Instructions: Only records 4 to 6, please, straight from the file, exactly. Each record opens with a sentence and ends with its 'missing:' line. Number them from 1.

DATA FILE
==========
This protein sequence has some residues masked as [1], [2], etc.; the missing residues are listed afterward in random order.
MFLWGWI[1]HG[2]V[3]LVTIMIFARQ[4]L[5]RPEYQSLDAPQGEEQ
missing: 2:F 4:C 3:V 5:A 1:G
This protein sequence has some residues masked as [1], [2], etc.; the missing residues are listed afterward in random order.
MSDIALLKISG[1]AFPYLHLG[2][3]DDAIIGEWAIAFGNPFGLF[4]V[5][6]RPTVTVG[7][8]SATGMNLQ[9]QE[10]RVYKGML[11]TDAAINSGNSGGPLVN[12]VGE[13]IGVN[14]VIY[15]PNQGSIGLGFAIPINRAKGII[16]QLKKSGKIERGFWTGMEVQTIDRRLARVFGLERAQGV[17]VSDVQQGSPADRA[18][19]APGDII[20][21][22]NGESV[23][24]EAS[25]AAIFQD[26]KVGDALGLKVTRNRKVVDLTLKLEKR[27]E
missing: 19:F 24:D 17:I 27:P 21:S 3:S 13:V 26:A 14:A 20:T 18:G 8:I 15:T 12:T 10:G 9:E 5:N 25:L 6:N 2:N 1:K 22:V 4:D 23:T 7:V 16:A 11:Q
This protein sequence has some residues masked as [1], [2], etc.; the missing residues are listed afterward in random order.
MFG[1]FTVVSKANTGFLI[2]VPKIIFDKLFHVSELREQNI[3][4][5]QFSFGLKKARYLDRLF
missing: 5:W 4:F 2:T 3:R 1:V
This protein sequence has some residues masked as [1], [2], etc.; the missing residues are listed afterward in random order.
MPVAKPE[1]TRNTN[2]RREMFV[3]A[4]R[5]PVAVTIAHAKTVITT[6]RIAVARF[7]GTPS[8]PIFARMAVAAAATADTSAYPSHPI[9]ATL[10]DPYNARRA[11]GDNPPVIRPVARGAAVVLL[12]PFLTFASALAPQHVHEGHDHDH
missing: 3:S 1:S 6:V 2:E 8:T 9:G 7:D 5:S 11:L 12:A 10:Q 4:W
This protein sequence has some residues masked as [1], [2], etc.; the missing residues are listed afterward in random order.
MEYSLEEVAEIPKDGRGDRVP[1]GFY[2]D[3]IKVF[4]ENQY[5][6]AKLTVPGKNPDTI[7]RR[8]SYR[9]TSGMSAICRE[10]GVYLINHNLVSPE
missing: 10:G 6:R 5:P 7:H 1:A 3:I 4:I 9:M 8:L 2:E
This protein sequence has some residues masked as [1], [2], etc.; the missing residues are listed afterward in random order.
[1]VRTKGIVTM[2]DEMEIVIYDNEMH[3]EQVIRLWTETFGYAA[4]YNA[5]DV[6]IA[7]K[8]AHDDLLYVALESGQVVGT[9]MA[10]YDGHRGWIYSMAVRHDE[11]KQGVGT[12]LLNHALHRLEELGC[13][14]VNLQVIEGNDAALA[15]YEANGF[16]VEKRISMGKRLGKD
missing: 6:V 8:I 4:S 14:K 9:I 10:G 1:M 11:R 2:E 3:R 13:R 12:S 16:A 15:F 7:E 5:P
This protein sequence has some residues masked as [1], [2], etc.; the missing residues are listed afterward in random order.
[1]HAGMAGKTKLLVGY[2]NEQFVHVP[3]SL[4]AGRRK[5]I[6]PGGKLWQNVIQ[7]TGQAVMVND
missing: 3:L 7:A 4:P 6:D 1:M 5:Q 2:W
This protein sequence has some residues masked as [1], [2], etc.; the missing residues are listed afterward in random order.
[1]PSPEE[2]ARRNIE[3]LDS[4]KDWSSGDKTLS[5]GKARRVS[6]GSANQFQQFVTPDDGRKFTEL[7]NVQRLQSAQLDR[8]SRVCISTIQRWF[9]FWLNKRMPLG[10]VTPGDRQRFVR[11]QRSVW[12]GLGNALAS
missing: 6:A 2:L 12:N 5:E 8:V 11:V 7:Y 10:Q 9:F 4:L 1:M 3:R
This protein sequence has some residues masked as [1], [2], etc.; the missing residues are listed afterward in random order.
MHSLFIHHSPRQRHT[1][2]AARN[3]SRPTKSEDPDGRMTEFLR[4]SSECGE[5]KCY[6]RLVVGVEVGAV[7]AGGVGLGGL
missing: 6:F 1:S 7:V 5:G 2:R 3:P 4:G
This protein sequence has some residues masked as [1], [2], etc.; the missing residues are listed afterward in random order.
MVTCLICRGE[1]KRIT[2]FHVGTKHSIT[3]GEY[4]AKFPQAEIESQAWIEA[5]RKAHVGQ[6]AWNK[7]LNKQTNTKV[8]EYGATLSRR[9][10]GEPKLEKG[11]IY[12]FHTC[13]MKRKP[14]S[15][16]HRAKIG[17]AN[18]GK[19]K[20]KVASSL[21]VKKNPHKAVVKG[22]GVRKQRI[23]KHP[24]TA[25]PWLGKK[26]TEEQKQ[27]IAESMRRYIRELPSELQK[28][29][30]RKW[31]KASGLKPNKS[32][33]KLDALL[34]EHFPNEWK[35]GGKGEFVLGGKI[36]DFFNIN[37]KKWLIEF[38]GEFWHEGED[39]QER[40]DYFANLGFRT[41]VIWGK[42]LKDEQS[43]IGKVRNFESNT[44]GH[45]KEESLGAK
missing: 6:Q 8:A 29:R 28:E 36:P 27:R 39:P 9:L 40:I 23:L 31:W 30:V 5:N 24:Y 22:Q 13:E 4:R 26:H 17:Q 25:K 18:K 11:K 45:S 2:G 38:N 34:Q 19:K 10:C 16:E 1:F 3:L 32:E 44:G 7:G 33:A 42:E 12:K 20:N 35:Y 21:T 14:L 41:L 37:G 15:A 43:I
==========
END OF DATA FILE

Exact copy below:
This protein sequence has some residues masked as [1], [2], etc.; the missing residues are listed afterward in random order.
MPVAKPE[1]TRNTN[2]RREMFV[3]A[4]R[5]PVAVTIAHAKTVITT[6]RIAVARF[7]GTPS[8]PIFARMAVAAAATADTSAYPSHPI[9]ATL[10]DPYNARRA[11]GDNPPVIRPVARGAAVVLL[12]PFLTFASALAPQHVHEGHDHDH
missing: 3:S 1:S 6:V 2:E 8:T 9:G 7:D 5:S 11:L 12:A 10:Q 4:W
This protein sequence has some residues masked as [1], [2], etc.; the missing residues are listed afterward in random order.
MEYSLEEVAEIPKDGRGDRVP[1]GFY[2]D[3]IKVF[4]ENQY[5][6]AKLTVPGKNPDTI[7]RR[8]SYR[9]TSGMSAICRE[10]GVYLINHNLVSPE
missing: 10:G 6:R 5:P 7:H 1:A 3:I 4:I 9:M 8:L 2:E
This protein sequence has some residues masked as [1], [2], etc.; the missing residues are listed afterward in random order.
[1]VRTKGIVTM[2]DEMEIVIYDNEMH[3]EQVIRLWTETFGYAA[4]YNA[5]DV[6]IA[7]K[8]AHDDLLYVALESGQVVGT[9]MA[10]YDGHRGWIYSMAVRHDE[11]KQGVGT[12]LLNHALHRLEELGC[13][14]VNLQVIEGNDAALA[15]YEANGF[16]VEKRISMGKRLGKD
missing: 6:V 8:I 4:S 14:K 9:I 10:G 1:M 11:R 2:E 3:R 13:R 12:S 16:A 15:F 7:E 5:P